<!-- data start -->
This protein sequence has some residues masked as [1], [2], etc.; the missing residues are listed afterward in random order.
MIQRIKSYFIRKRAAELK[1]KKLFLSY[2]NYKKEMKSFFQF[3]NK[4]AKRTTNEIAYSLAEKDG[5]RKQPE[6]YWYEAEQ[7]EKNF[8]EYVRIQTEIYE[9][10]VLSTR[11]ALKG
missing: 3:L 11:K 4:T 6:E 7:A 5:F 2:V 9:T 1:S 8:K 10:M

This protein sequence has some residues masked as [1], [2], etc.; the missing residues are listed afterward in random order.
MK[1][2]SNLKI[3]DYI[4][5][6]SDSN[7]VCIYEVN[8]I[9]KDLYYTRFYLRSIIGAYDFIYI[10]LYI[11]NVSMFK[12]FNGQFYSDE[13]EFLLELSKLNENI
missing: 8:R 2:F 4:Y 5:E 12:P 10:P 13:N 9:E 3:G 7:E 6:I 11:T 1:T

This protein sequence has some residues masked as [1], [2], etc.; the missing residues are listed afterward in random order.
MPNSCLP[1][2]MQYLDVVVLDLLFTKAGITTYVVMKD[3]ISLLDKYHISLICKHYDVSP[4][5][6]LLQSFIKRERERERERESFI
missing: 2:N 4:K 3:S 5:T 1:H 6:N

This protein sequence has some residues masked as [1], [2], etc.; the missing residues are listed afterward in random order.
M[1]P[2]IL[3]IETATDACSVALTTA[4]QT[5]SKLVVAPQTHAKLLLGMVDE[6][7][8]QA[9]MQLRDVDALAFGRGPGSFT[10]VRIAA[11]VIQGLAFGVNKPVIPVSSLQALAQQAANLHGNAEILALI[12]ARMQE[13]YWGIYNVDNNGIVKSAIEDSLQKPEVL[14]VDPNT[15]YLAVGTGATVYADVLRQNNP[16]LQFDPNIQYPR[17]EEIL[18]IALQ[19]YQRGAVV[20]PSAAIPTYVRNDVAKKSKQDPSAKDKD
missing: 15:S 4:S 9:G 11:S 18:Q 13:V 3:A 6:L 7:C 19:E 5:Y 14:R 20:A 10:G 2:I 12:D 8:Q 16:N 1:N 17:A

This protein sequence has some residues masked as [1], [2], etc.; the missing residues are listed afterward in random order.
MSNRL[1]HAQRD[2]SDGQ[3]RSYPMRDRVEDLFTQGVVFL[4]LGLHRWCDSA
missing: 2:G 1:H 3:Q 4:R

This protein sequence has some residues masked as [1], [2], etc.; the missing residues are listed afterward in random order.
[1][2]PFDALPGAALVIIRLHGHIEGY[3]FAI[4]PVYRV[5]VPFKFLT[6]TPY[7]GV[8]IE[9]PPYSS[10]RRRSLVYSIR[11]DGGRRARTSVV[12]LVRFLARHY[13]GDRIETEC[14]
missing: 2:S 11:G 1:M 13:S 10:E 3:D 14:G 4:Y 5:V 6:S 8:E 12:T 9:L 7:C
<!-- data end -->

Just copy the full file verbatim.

This protein sequence has some residues masked as [1], [2], etc.; the missing residues are listed afterward in random order.
MIQRIKSYFIRKRAAELK[1]KKLFLSY[2]NYKKEMKSFFQF[3]NK[4]AKRTTNEIAYSLAEKDG[5]RKQPE[6]YWYEAEQ[7]EKNF[8]EYVRIQTEIYE[9][10]VLSTR[11]ALKG
missing: 3:L 11:K 4:T 6:E 7:A 5:F 2:V 9:T 1:S 8:K 10:M

This protein sequence has some residues masked as [1], [2], etc.; the missing residues are listed afterward in random order.
MK[1][2]SNLKI[3]DYI[4][5][6]SDSN[7]VCIYEVN[8]I[9]KDLYYTRFYLRSIIGAYDFIYI[10]LYI[11]NVSMFK[12]FNGQFYSDE[13]EFLLELSKLNENI
missing: 8:R 2:F 4:Y 5:E 12:P 10:P 13:N 9:E 3:G 7:E 6:I 11:T 1:T

This protein sequence has some residues masked as [1], [2], etc.; the missing residues are listed afterward in random order.
MPNSCLP[1][2]MQYLDVVVLDLLFTKAGITTYVVMKD[3]ISLLDKYHISLICKHYDVSP[4][5][6]LLQSFIKRERERERERESFI
missing: 2:N 4:K 3:S 5:T 1:H 6:N

This protein sequence has some residues masked as [1], [2], etc.; the missing residues are listed afterward in random order.
M[1]P[2]IL[3]IETATDACSVALTTA[4]QT[5]SKLVVAPQTHAKLLLGMVDE[6][7][8]QA[9]MQLRDVDALAFGRGPGSFT[10]VRIAA[11]VIQGLAFGVNKPVIPVSSLQALAQQAANLHGNAEILALI[12]ARMQE[13]YWGIYNVDNNGIVKSAIEDSLQKPEVL[14]VDPNT[15]YLAVGTGATVYADVLRQNNP[16]LQFDPNIQYPR[17]EEIL[18]IALQ[19]YQRGAVV[20]PSAAIPTYVRNDVAKKSKQDPSAKDKD
missing: 15:S 4:S 9:G 11:S 18:Q 13:V 3:A 6:L 7:C 19:E 5:Y 14:R 20:A 10:G 2:I 12:D 8:Q 16:N 1:N 17:A

This protein sequence has some residues masked as [1], [2], etc.; the missing residues are listed afterward in random order.
MSNRL[1]HAQRD[2]SDGQ[3]RSYPMRDRVEDLFTQGVVFL[4]LGLHRWCDSA
missing: 2:G 1:H 3:Q 4:R

This protein sequence has some residues masked as [1], [2], etc.; the missing residues are listed afterward in random order.
[1][2]PFDALPGAALVIIRLHGHIEGY[3]FAI[4]PVYRV[5]VPFKFLT[6]TPY[7]GV[8]IE[9]PPYSS[10]RRRSLVYSIR[11]DGGRRARTSVV[12]LVRFLARHY[13]GDRIETEC[14]
missing: 2:S 11:G 1:M 13:S 10:E 3:D 14:G 4:Y 5:V 6:S 8:E 12:T 9:L 7:C